Increases in connectivity between computers, especially through the Internet, the world's largest and most interconnected computer network, are not without costs. Increased connectivity brings with it an increased likelihood of a security breach or other malevolent activity. Put another way, the more accessible computers become, the more they will be accessed.
It is thus imperative for organizations that rely on networks of computers to have effective security violation detection systems in place to prevent and remedy security compromises. In particular, where many system events that might be categorized as suspicious take place, it is important to be able to sort through a large amount of event data to determine what is actually taking place. When system events are simply “dumped” to a human administrator or user, it is difficult for the human administrator to sort through and make sense of the data.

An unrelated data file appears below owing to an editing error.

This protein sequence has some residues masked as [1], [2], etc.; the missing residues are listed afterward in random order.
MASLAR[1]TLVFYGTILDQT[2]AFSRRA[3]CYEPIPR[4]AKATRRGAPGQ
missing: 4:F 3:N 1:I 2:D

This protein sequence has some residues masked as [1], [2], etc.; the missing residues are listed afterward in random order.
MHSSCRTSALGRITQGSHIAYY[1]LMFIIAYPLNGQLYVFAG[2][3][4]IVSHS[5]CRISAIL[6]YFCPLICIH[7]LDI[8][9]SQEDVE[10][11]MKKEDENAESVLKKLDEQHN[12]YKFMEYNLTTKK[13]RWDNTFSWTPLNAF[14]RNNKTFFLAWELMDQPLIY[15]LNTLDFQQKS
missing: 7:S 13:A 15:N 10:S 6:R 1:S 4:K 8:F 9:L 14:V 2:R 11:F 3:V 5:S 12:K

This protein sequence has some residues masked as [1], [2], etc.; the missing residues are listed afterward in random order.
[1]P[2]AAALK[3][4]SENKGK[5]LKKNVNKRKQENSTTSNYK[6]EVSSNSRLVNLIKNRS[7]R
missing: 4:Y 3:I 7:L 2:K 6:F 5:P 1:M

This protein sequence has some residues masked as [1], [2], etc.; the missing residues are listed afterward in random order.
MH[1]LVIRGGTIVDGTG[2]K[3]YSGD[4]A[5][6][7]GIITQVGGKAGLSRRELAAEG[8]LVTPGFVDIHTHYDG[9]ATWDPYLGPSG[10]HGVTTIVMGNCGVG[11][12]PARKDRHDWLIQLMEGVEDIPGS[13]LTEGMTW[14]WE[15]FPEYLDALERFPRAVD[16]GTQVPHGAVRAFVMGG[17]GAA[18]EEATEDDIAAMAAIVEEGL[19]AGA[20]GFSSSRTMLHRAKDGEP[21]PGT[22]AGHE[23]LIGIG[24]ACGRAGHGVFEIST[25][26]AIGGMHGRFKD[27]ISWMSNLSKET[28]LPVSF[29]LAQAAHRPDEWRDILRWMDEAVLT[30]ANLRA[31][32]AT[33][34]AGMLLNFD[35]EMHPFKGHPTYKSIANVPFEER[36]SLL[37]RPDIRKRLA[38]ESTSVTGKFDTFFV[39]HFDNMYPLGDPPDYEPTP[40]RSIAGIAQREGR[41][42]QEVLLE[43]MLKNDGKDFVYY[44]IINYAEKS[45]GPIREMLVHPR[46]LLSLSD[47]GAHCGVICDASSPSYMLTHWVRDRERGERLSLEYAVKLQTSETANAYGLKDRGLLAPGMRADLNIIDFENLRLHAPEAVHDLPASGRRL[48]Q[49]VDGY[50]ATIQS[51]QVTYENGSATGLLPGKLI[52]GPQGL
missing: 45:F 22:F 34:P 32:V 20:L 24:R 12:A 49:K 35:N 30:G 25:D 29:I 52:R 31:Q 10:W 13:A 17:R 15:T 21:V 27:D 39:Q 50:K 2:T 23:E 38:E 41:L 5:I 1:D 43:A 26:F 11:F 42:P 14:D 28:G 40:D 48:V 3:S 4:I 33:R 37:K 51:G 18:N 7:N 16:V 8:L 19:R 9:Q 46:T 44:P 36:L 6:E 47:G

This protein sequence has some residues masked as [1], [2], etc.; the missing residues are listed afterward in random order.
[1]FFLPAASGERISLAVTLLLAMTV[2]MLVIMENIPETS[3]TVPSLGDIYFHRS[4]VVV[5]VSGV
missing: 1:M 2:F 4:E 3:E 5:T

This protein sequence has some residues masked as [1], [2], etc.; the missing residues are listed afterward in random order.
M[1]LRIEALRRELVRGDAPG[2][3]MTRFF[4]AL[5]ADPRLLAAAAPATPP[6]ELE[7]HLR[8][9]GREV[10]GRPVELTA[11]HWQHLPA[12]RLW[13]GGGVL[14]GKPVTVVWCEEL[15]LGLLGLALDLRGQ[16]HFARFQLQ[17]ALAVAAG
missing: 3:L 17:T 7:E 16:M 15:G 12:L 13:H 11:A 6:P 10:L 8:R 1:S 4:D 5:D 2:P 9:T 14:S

A number of systems have been developed to address this need. Currently available systems apply pattern-matching techniques to identify automatically particular types of security breaches from system events.
Automated pattern-matching systems that “simulate” reasoning—however much they aid network administrators in interpreting the large volumes of event data produced within a network—are not without limitations. Pattern-matching algorithms are only as effective as they patterns they search for. They have little ability to adapt to situations not envisioned by their designers.